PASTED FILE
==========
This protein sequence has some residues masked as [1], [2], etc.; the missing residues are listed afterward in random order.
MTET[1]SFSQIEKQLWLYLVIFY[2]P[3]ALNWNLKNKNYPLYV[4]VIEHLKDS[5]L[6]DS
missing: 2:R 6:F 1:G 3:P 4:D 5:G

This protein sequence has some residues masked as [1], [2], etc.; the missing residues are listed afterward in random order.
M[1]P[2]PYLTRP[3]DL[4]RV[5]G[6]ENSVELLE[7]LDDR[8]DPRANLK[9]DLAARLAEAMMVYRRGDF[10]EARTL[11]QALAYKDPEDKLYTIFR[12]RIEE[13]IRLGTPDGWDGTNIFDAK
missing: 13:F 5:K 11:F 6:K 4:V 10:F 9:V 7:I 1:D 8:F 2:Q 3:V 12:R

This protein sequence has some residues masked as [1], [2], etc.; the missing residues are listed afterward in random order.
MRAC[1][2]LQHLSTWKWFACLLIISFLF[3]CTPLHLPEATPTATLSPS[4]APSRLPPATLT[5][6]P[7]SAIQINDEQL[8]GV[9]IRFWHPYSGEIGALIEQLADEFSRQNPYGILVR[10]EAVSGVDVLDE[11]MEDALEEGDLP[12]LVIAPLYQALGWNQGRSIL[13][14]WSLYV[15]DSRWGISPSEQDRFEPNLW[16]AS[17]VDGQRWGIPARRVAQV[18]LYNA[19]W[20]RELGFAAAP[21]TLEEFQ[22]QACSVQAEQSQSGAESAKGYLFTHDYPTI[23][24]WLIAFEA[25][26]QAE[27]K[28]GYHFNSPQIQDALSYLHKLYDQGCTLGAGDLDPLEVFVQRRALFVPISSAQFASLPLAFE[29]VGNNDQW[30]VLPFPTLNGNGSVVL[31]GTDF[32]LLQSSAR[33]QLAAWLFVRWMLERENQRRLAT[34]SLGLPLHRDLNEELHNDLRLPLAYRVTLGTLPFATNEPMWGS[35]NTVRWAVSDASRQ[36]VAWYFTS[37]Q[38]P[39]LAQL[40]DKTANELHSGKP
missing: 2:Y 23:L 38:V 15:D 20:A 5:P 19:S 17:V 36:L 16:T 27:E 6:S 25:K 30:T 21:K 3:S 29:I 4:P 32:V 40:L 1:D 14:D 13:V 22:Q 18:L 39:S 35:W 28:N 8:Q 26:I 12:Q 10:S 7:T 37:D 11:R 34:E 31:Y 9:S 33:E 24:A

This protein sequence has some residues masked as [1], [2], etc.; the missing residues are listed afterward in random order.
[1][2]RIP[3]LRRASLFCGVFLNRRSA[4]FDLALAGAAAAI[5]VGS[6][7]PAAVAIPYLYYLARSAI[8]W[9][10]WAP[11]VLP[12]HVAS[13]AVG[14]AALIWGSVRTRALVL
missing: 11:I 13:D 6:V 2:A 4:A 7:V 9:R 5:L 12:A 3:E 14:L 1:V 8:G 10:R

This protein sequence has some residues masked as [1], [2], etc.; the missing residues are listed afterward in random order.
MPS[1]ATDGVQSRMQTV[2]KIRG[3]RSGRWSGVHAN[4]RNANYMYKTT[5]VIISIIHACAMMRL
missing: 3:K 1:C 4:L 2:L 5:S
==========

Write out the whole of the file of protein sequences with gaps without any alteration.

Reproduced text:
This protein sequence has some residues masked as [1], [2], etc.; the missing residues are listed afterward in random order.
MTET[1]SFSQIEKQLWLYLVIFY[2]P[3]ALNWNLKNKNYPLYV[4]VIEHLKDS[5]L[6]DS
missing: 2:R 6:F 1:G 3:P 4:D 5:G

This protein sequence has some residues masked as [1], [2], etc.; the missing residues are listed afterward in random order.
M[1]P[2]PYLTRP[3]DL[4]RV[5]G[6]ENSVELLE[7]LDDR[8]DPRANLK[9]DLAARLAEAMMVYRRGDF[10]EARTL[11]QALAYKDPEDKLYTIFR[12]RIEE[13]IRLGTPDGWDGTNIFDAK
missing: 13:F 5:K 11:F 6:K 4:V 10:F 9:V 7:I 1:D 8:F 2:Q 3:V 12:R

This protein sequence has some residues masked as [1], [2], etc.; the missing residues are listed afterward in random order.
MRAC[1][2]LQHLSTWKWFACLLIISFLF[3]CTPLHLPEATPTATLSPS[4]APSRLPPATLT[5][6]P[7]SAIQINDEQL[8]GV[9]IRFWHPYSGEIGALIEQLADEFSRQNPYGILVR[10]EAVSGVDVLDE[11]MEDALEEGDLP[12]LVIAPLYQALGWNQGRSIL[13][14]WSLYV[15]DSRWGISPSEQDRFEPNLW[16]AS[17]VDGQRWGIPARRVAQV[18]LYNA[19]W[20]RELGFAAAP[21]TLEEFQ[22]QACSVQAEQSQSGAESAKGYLFTHDYPTI[23][24]WLIAFEA[25][26]QAE[27]K[28]GYHFNSPQIQDALSYLHKLYDQGCTLGAGDLDPLEVFVQRRALFVPISSAQFASLPLAFE[29]VGNNDQW[30]VLPFPTLNGNGSVVL[31]GTDF[32]LLQSSAR[33]QLAAWLFVRWMLERENQRRLAT[34]SLGLPLHRDLNEELHNDLRLPLAYRVTLGTLPFATNEPMWGS[35]NTVRWAVSDASRQ[36]VAWYFTS[37]Q[38]P[39]LAQL[40]DKTANELHSGKP
missing: 2:Y 23:L 38:V 15:D 20:A 5:P 19:S 17:V 36:L 16:T 27:E 6:S 25:K 30:T 21:K 3:S 29:I 4:P 32:V 40:L 1:D 14:D 13:V 22:Q 18:L 39:S 35:W 28:N 8:Q 26:I 12:Q 10:S 7:T 37:D 11:R 34:E 31:Y 9:S 33:E 24:A

This protein sequence has some residues masked as [1], [2], etc.; the missing residues are listed afterward in random order.
[1][2]RIP[3]LRRASLFCGVFLNRRSA[4]FDLALAGAAAAI[5]VGS[6][7]PAAVAIPYLYYLARSAI[8]W[9][10]WAP[11]VLP[12]HVAS[13]AVG[14]AALIWGSVRTRALVL
missing: 11:I 13:D 6:V 2:A 4:A 7:V 9:R 5:L 12:A 3:E 14:L 1:V 8:G 10:R

This protein sequence has some residues masked as [1], [2], etc.; the missing residues are listed afterward in random order.
MPS[1]ATDGVQSRMQTV[2]KIRG[3]RSGRWSGVHAN[4]RNANYMYKTT[5]VIISIIHACAMMRL
missing: 3:K 1:C 4:L 2:L 5:S